When I start up neovim with a directory as argument, :pwd is still set to the directory from where I ran neovim. I would expect it to have cded to the argument's directory. I wouldn't expect that to happen for file arguments, but for directories, yes. NERDTree does open with the provided directory argument.

I've tried nvim --clean some/project/path too, it gives the same result.

This question is closely related Set current working directory when opening vim

However, running :cd $PWD on VimEnter does not seem to work for me. I've put in init.lua:

local aug_cd_working_dir = vim.api.nvim_create_augroup("__cd_working_dir__", { clear = true })
vim.api.nvim_create_autocmd("VimEnter", {
    group = aug_cd_working_dir,
    command = ":cd $PWD",

It does not change the working directory, though. That makes sense, because if neovim cd's to the current directory of the shell on startup, $PWD should be exactly the same and not produce a different result.

Can anyone solve this?

I'm running neovim v0.9.5

  • Remark: I can reproduce the behavior for Neovim but not for Vim. Can you tell us which version of Vim you are using? Jan 18 at 1:45
  • 1
    sure, I'm running nvim 0.9.5. Post edited
    – Jost
    Jan 18 at 1:49
  • I'm not sure either program is intended to change directory to a path argument. Perhaps you forgot to mention that you use autochdir?
    – D. Ben Knoble
    Jan 18 at 15:51
  • No, I don't use autochdir @D.BenKnoble. I'm wondering why it wouldn't be intended to change directory to a path argument. What's the point of a directory as path argument otherwise?
    – Jost
    Jan 18 at 16:37
  • Directories are editable via netrw (and are “just special files”). What would the behavior be if I passed multiple directories?
    – D. Ben Knoble
    Jan 18 at 20:50

2 Answers 2


I would add the following line to init.vim

let s:hasfolder=1
let g:foldertogo = '.'

function s:parse_arguments()
  let i = 1
  while i < len(v:argv)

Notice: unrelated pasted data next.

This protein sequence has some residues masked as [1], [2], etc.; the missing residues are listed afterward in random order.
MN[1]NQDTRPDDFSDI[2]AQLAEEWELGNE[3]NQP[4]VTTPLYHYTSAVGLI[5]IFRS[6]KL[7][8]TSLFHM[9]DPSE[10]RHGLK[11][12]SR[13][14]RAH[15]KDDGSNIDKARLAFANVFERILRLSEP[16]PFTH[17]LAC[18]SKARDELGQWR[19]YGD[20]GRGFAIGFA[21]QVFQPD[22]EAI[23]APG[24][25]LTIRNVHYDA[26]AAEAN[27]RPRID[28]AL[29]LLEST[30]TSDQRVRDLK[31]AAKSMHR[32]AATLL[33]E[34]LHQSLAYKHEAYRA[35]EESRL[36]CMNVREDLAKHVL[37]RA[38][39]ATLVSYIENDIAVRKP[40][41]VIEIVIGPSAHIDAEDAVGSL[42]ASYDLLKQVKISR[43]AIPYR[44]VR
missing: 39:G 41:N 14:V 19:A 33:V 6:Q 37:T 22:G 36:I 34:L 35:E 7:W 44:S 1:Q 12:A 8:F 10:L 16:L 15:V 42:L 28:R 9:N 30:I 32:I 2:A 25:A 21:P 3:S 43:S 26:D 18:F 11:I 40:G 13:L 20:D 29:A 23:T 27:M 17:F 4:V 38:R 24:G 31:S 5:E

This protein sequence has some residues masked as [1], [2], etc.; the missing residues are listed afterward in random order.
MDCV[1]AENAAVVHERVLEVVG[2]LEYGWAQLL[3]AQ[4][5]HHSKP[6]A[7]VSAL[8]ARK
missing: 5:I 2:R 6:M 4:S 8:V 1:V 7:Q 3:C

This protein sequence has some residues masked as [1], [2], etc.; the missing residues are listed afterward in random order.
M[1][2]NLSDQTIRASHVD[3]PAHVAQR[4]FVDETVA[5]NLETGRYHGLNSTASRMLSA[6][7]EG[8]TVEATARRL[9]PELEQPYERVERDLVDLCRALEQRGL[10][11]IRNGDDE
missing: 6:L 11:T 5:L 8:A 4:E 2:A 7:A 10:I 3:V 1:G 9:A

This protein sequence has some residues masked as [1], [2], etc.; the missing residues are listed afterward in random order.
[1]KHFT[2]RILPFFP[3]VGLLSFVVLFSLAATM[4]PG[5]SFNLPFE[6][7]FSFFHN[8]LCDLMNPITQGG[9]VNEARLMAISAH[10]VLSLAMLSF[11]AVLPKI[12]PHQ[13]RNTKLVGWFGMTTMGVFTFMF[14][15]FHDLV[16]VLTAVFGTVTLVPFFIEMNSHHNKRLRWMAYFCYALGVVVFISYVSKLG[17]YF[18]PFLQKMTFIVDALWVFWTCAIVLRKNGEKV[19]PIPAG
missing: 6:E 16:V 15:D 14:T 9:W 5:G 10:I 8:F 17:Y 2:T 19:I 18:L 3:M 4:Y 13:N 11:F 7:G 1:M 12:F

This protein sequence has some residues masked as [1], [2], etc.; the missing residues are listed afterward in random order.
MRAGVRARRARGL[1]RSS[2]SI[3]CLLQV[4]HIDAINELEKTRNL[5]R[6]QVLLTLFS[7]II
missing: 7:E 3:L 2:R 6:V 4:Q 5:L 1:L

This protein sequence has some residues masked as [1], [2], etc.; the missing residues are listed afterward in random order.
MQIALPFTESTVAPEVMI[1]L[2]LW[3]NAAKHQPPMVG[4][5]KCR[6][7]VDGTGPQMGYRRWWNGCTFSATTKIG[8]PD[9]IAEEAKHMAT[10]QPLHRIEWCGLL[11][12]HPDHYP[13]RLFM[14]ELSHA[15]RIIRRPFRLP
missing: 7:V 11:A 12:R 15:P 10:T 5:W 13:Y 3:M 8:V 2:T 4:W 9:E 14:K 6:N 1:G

if v:argv[i][0] == '-'
      let i = i + 2
      let path = v:argv[i]
      if path[len(path)-1] == '\' || path[len(path)-1] == '/'
        let path = path[:-2]
      if finddir(escape(fnamemodify(path, ':t'), ' '), escape(fnamemodify(path, ':h'), ' ')) != ''
        let s:hasfolder = 1
        let g:foldertogo = v:argv[i]
        let s:hasfolder = 0
      let i = i + 1

call s:parse_arguments()

if s:hasfolder
  augroup FolderToGo
    autocmd VimEnter * :execute "cd " . g:foldertogo
  augroup END

Here are my observation about the behavior of Vim and Neovim concerning that aspect:

  • Vim 9.1 on Windows change to directory
  • gVim 9.1 on Windows change to directory
  • Vim 9.1 on Linux don-t change to directory
  • gVim 9.1 on Linux don't change to directory
  • Vim 8.2 on Windows change to directory
  • gVim 8.2 on Windows change to directory
  • Neovim 0.95 on Windows don't change to directory
  • Neovim 0.95 on Linux don't change to directory


  • It seems it change to folder only for Vim under Windows
  • Thank you for that script! Right, parsing the arguments and changing to a directory, if it was provided. I keep wondering though, isn't that an expected behavior for passing directories anyway and shouldn't vim behave that way by default?
    – Jost
    Jan 18 at 12:10
  • Thanks for the feedback :-). If the solution solves your problem maybe you could accept it using the v button next to the arrow voting buttons. It let readers know that the solution is worth reading and it help the question to rest :-) Jan 18 at 12:41
  • Yes, it is one solution to the problem. Nevertheless it's really confusing that it's not the default behavior and then I wouldn't need an entire script to achieve that. But probably that's better asked on the respective github repos.
    – Jost
    Jan 18 at 13:30
  • Indeed since the behavior of the original Vim is as you expect from Vim :-) Jan 18 at 14:07
  • Wait @Vivian, it doesn't work in Vim for me either. I mean calling vim --clean /some/path doesn't change directory. Does it for you? I'm on Vim 9.0.
    – Jost
    Jan 18 at 16:40

Some options based on comments:

  • use 'autochdir' (I don't like it, but you might)
  • (cd the-dir && vim …) to set the directory when launching vim, but keep your shell's directory
  • :cd the-dir as needed
  • Thanks for your suggestions! I've come to realize that it's easy to cd to the desired directory once and then save a session. The session can be easily restored with an argument, and then I don't need to cd again to that directory.
    – Jost
    Jan 19 at 19:01

Your Answer

By clicking “Post Your Answer”, you agree to our terms of service and acknowledge you have read our privacy policy.

Not the answer you're looking for? Browse other questions tagged or ask your own question.